Jordan Smith – Edward Hopper:
Studies of Men in Hats…

Smith LE P&W April 2024

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Live Encounters Poetry & Writing April 2024.

Edward Hopper: Studies of Men in Hats
and an Arched Window, poems by Jordan Smith.

Edward Hopper: Studies of Men in Hats
and an Arched Window

A derby and a trilby, even a topper, and this slant upper-story window,
An office, probably, above a bank,

Where we went with our fathers (were we eight or ten?)
After a haircut, after a stop at the drugstore,
A sneaked look at the Police Gazette in the magazine rack
While the pharmacist chatted and filled the prescriptions,

And then across the street, along the canal, to the hardware store’s
Long building of low rooms that went on and on,
Racks of rakes and picks, boxes of bolts and fasteners,
Matchbox Cars on sale by the cash register
We knew better than to ask for,

And then, in the Bank & Trust, past the oak cashier’s window and the gold-trimmed vault
With a barred door, where the safe deposit boxes were,
And up the stairs, for a handshake and a chat with a friend from church

Wearing a dark suit with a Masonic pin, our fathers on a day off
That turned into a week, a long year,
In khakis and a Pendleton shirt, fedora pushed back,
While the man in the suit offered suggestions, condolences, Canadian

Rye from a bottle in the file drawer, and we counted the cream and green cars
Heading up North Main past the cream and green Victorian inn
On one corner of the intersection with West Church Street, a gas station
On one diagonal, and the Baptists and Congregationalists on the other,

Which is where we’d go on Sundays, hats resting on our knees
In the back pew of the balcony, with the old men,
Who whispered and nodded through the sermon,
Counting the squares in the screen hiding the organ pipes,
When all of this wasn’t over, not by half.

Bowling with Luchadores

In San Diego, which I now acknowledge as a city of miracles,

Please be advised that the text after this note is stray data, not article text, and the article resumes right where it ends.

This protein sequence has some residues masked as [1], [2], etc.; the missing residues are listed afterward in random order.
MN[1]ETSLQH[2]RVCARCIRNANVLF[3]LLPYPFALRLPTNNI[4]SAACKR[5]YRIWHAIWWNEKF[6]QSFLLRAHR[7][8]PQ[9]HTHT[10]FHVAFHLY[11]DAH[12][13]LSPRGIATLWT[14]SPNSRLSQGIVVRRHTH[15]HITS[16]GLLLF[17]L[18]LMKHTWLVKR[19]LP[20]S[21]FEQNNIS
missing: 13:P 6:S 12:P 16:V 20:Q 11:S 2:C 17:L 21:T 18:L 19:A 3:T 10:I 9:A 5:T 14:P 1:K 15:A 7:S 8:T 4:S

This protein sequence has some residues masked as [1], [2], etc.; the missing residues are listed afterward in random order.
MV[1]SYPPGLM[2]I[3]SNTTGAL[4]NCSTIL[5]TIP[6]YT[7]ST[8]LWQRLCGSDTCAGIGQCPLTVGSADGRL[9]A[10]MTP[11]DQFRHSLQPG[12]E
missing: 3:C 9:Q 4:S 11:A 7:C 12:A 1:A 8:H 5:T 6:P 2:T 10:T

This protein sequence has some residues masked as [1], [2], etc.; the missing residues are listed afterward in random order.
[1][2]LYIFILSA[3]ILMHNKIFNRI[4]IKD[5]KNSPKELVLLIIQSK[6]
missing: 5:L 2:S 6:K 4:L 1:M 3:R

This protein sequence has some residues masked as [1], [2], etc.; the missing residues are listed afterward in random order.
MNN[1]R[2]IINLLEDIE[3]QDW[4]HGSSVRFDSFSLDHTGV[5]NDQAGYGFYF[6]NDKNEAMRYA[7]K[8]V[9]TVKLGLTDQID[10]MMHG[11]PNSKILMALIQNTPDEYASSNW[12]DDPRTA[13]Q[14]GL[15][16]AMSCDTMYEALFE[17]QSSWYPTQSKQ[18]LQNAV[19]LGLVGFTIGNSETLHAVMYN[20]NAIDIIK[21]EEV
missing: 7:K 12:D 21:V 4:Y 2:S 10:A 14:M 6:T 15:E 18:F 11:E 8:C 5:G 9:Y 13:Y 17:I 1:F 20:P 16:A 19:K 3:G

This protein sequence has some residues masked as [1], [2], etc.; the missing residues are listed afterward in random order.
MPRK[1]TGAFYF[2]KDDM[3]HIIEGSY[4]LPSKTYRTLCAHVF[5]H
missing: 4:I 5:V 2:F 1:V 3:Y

My son went bowling with luchadores.

Can you even begin to imagine my envy? He drove
From Los Alamos, north of White Sands, south of Area 51,

Sites of fall and inferno and revelation,
Wandering that desert to stand at last with reverence in the presence

Of King Rey Mysterio and his son, El Hijo, their masks, scarlet and black,
Their rituals of violence and wonder and surprise, and then

To laugh over beers with the flame-infused Fenix, disciple
Of splendor and self-abnegation, as the mottled globes

Spun headlong and the pins split in chain reaction, tumbling
Like the dice God doesn’t throw, who left that to us.

Elegy for the Master of the Declarative

for Norman Dubie

There is a freedman in a long oilcloth coat
Playing The Eagle’s Whistle on a gourd banjo
In an abandoned meeting house in Maine.

As snow falls through the buckling roof,

His notes bend into the long lament you might imagine,
Sitting on one of the warped oak pews
You hauled onto a cart, then home through the frozen woods
And into your study in the parsonage by the lake
Where the woodstove chills the corners of the room.

Eloquence, as you have observed, is a cold comfort
To the oppressed, to the afflicted.
Silence, as you observe it, is another.

You can hardly make him out in the darkness.

Such music, such earned and infinite resentment, 
Such claims upon us …
You will write in your sermon for the following Sunday,

To be delivered to the congregation of birches
Nodding in the storm outside the broken stained-glass windows.

© Jordan Smith

Jordan Smith is the author of eight full-length books of poems, most recently Little Black Train, winner of the Three Mile Harbor Press Prize and Clare’s Empire, a fantasia on the life and work of John Clare from The Hydroelectric Press, as well as several chapbooks, including Cold Night, Long Dog from Ambidextrous Bloodhound Press. The recipient of fellowships from the John Simon Guggenheim and Ingram Merrill foundations, he is the Edward Everett Hale Jr., Professor of English at Union College.

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